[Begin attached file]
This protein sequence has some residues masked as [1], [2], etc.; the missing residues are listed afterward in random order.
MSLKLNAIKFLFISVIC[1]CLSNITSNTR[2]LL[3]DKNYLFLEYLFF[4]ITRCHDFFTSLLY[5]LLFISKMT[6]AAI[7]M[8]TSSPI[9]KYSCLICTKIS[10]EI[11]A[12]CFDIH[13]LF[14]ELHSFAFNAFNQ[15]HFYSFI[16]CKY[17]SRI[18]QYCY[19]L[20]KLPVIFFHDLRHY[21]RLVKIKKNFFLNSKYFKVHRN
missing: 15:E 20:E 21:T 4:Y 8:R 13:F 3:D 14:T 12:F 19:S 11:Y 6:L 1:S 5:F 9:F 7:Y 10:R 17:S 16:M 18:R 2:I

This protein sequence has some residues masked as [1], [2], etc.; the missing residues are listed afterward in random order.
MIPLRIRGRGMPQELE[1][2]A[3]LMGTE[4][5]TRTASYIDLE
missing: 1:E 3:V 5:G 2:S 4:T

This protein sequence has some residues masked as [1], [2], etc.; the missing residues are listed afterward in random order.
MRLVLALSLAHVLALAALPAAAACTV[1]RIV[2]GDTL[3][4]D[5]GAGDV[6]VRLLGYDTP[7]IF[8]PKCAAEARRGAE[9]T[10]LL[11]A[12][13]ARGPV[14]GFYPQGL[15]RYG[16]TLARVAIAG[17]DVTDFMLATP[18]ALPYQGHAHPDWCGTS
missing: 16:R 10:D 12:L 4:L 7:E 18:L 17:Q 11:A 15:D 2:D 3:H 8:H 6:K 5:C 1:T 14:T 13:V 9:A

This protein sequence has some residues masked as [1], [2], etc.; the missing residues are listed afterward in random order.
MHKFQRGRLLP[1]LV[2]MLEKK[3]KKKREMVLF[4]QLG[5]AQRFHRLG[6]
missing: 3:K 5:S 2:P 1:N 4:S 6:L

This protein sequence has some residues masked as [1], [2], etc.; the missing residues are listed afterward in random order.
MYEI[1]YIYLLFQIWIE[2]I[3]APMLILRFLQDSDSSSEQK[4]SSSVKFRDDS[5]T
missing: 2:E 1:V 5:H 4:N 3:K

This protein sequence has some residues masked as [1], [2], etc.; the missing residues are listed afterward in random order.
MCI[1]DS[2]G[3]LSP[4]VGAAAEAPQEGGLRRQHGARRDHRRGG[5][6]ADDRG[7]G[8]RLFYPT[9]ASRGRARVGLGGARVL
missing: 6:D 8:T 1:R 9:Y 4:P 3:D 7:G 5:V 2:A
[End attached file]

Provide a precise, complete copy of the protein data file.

This protein sequence has some residues masked as [1], [2], etc.; the missing residues are listed afterward in random order.
MSLKLNAIKFLFISVIC[1]CLSNITSNTR[2]LL[3]DKNYLFLEYLFF[4]ITRCHDFFTSLLY[5]LLFISKMT[6]AAI[7]M[8]TSSPI[9]KYSCLICTKIS[10]EI[11]A[12]CFDIH[13]LF[14]ELHSFAFNAFNQ[15]HFYSFI[16]CKY[17]SRI[18]QYCY[19]L[20]KLPVIFFHDLRHY[21]RLVKIKKNFFLNSKYFKVHRN
missing: 15:E 20:E 21:T 4:Y 8:R 13:F 3:D 14:T 12:F 19:S 11:Y 6:L 1:S 5:F 9:F 7:Y 10:R 17:S 16:M 18:R 2:I

This protein sequence has some residues masked as [1], [2], etc.; the missing residues are listed afterward in random order.
MIPLRIRGRGMPQELE[1][2]A[3]LMGTE[4][5]TRTASYIDLE
missing: 1:E 3:V 5:G 2:S 4:T

This protein sequence has some residues masked as [1], [2], etc.; the missing residues are listed afterward in random order.
MRLVLALSLAHVLALAALPAAAACTV[1]RIV[2]GDTL[3][4]D[5]GAGDV[6]VRLLGYDTP[7]IF[8]PKCAAEARRGAE[9]T[10]LL[11]A[12][13]ARGPV[14]GFYPQGL[15]RYG[16]TLARVAIAG[17]DVTDFMLATP[18]ALPYQGHAHPDWCGTS
missing: 16:R 10:D 12:L 4:L 7:E 18:L 17:Q 11:A 15:D 2:D 3:H 8:H 6:K 5:C 1:T 14:T 13:V 9:A

This protein sequence has some residues masked as [1], [2], etc.; the missing residues are listed afterward in random order.
MHKFQRGRLLP[1]LV[2]MLEKK[3]KKKREMVLF[4]QLG[5]AQRFHRLG[6]
missing: 3:K 5:S 2:P 1:N 4:S 6:L

This protein sequence has some residues masked as [1], [2], etc.; the missing residues are listed afterward in random order.
MYEI[1]YIYLLFQIWIE[2]I[3]APMLILRFLQDSDSSSEQK[4]SSSVKFRDDS[5]T
missing: 2:E 1:V 5:H 4:N 3:K

This protein sequence has some residues masked as [1], [2], etc.; the missing residues are listed afterward in random order.
MCI[1]DS[2]G[3]LSP[4]VGAAAEAPQEGGLRRQHGARRDHRRGG[5][6]ADDRG[7]G[8]RLFYPT[9]ASRGRARVGLGGARVL
missing: 6:D 8:T 1:R 9:Y 4:P 3:D 7:G 5:V 2:A